Tibetan people suffered exploitation and oppression under feudal serfdom and theocratic rule before 1959, a society even darker than medieval Europe, said a Chinese government's white paper here on Monday.
The State Council Information Office released the white paper to mark the 50th anniversary of the region's Democratic Reform. It described the situation in Tibet before 1959 when serfdom was abolished and about 1 million Tibetan serfs were freed.
The upper ruling strata, including local administrative officials, aristocrats and upper-ranking lamas, with the 14th Dalai Lama as its chief representative, accounted for less than 5 percent of the population in Tibet. But they possessed the overwhelming part of the means of production, and monopolized material and cultural resources, the paper said.
Statistics released in the early years of the Qing Dynasty in the 17th century indicate that Tibet had more than 3 million mu (15 mu equals 1 hectare) of farmland, of which 30.9 percent was owned by the local feudal government, 29.6 percent by aristocrats, and 39.5 percent by monasteries and upper-ranking lamas.
Before 1959, the family of the 14th Dalai Lama possessed 27 manors, 30 pastures and more than 6,000 serfs, and annually squeezed about 33,000 ke (one ke equals 14 kilograms) of qingke (highland barley), 2,500 ke of butter, and 2 million liang of silver (15 liang of silver equaled 1 silver dollar of the time) out of its serfs.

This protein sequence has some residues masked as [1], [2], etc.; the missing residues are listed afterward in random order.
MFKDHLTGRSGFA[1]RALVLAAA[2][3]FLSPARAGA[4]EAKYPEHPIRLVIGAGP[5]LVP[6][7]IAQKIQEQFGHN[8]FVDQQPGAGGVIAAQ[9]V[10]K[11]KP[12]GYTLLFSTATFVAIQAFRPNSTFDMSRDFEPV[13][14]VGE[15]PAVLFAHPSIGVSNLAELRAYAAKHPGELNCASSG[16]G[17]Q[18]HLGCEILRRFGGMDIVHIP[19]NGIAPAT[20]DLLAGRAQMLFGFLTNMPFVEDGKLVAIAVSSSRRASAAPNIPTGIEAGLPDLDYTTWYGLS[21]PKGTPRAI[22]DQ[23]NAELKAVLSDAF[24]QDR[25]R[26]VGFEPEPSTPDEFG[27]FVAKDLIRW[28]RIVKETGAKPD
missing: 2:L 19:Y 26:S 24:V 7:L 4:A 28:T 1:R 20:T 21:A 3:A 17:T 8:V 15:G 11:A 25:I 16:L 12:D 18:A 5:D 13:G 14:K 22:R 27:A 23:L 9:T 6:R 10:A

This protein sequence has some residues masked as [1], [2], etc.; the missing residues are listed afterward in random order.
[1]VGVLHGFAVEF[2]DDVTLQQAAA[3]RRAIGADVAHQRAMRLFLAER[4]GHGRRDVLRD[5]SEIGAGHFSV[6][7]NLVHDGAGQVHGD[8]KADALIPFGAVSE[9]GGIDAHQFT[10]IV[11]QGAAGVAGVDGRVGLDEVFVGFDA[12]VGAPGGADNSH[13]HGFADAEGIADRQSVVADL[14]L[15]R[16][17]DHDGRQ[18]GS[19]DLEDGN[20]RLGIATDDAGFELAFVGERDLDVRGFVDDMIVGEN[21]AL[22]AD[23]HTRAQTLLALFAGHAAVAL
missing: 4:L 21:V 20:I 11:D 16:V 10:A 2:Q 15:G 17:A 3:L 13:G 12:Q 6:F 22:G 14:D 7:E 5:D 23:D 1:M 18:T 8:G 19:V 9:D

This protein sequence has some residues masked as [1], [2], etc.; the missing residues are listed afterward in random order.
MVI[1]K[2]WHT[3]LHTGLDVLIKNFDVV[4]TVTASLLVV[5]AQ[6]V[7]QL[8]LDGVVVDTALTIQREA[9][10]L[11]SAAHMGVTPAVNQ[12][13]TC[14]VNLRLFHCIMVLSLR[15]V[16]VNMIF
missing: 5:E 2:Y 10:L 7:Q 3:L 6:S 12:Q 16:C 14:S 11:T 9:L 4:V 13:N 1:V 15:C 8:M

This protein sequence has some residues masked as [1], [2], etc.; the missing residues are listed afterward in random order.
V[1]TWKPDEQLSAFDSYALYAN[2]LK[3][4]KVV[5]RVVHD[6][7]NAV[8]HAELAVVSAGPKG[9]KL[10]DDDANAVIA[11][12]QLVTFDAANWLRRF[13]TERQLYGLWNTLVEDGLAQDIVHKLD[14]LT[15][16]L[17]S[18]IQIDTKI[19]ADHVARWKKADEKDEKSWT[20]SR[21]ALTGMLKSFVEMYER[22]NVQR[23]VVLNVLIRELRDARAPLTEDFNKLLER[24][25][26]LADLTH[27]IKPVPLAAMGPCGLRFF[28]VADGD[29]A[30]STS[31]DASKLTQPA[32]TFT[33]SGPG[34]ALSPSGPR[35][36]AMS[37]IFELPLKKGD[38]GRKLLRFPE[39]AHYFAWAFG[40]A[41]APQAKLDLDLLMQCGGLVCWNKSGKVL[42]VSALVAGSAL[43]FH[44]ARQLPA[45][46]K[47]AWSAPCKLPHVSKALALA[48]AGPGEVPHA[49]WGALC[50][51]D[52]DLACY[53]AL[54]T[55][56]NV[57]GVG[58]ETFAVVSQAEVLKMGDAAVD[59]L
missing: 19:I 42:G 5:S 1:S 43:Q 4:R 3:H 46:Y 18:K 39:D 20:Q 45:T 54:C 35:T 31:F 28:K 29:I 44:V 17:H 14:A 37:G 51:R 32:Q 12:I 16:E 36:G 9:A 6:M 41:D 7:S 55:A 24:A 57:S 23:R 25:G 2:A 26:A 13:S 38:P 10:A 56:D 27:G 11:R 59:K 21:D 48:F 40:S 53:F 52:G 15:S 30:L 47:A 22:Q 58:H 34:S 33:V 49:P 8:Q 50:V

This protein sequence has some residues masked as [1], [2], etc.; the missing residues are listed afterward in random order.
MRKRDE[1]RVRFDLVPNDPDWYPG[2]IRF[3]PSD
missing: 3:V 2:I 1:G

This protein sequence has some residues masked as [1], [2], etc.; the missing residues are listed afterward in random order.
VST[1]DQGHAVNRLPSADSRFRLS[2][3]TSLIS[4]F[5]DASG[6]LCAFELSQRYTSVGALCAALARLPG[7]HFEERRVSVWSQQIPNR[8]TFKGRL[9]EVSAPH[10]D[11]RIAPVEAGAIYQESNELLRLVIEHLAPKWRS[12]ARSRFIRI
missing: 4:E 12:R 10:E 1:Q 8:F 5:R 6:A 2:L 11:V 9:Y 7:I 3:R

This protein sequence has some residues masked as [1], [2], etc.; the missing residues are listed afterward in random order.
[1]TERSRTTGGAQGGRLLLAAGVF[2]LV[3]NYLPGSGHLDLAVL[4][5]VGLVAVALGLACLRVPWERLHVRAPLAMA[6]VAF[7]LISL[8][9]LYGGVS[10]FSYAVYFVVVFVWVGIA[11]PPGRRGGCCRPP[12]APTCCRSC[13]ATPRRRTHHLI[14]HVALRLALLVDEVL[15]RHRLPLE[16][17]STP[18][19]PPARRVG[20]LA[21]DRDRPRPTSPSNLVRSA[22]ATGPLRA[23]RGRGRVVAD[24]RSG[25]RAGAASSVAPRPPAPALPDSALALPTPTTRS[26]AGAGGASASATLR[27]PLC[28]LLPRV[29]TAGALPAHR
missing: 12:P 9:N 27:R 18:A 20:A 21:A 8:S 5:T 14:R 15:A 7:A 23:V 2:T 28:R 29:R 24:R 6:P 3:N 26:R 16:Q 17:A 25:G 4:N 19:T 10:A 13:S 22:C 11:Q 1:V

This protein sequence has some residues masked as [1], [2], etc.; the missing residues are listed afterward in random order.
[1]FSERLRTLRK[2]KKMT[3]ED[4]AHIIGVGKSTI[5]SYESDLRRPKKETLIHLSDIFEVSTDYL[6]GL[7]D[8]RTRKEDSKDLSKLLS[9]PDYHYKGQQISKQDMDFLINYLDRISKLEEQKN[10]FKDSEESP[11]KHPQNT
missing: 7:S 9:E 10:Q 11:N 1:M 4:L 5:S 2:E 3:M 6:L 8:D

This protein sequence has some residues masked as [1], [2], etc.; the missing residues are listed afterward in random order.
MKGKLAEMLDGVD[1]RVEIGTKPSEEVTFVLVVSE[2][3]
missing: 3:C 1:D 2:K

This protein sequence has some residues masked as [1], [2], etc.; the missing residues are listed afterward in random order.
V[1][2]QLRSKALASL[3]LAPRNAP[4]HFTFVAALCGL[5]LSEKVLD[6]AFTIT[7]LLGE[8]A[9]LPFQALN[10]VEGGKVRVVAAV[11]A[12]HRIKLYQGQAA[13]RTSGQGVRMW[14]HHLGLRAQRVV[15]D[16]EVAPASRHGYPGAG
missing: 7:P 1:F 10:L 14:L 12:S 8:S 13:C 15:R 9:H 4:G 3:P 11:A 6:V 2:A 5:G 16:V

"Powerful lamas controlled everything in Tibet, where even the Buddha himself couldn't do anything without the support of the lamas," British military journalist Edmund Candler wrote his book, The Unveiling of Lhasa.
The serfs and slaves, comprising more than 95 percent of the population, suffered from poverty and exploitation, and had no basic human rights, the paper said.
The local government of old Tibet prohibited them from leaving their owners' manors without permission, or fleeing the manors. They had to be serfs from generation to generation. All serfs and their livestock had to till the plots of land assigned to them and labor for their owners on other chores. Once the serfs lost their ability to labor, they were deprived of livestock, farm tools and land, and degraded to the status of slaves, the paper said.
The serf-owners possessed serfs as their private property, they could trade and transfer them, present them as gifts, make them gambling stakes and mortgages for debt, the paper said.
In 1943, the aristocrat Trimon Norbu Wan-gyal sold 100 serfs to a monk official at Kadron Gangsa in Drigung area, each serf for 60liang of silver. He also sent 400 serfs to the Kunde Ling Monastery as payment for a debt of 3,000 pin of silver (1 pin equals 50 liang of silver), according to the paper.
The serf-owners also had a firm grip on child-bearing, death and marriage of serfs, the paper said.
Serfs would face cruel penalties if they "infringed upon" the interests of their owners, according to the Tibet's local code before 1959. Their owners could "have their eyes gouged out, legs hamstrung, tongues cut out, or hands severed, or have them hurled from a cliff, drowned or otherwise killed".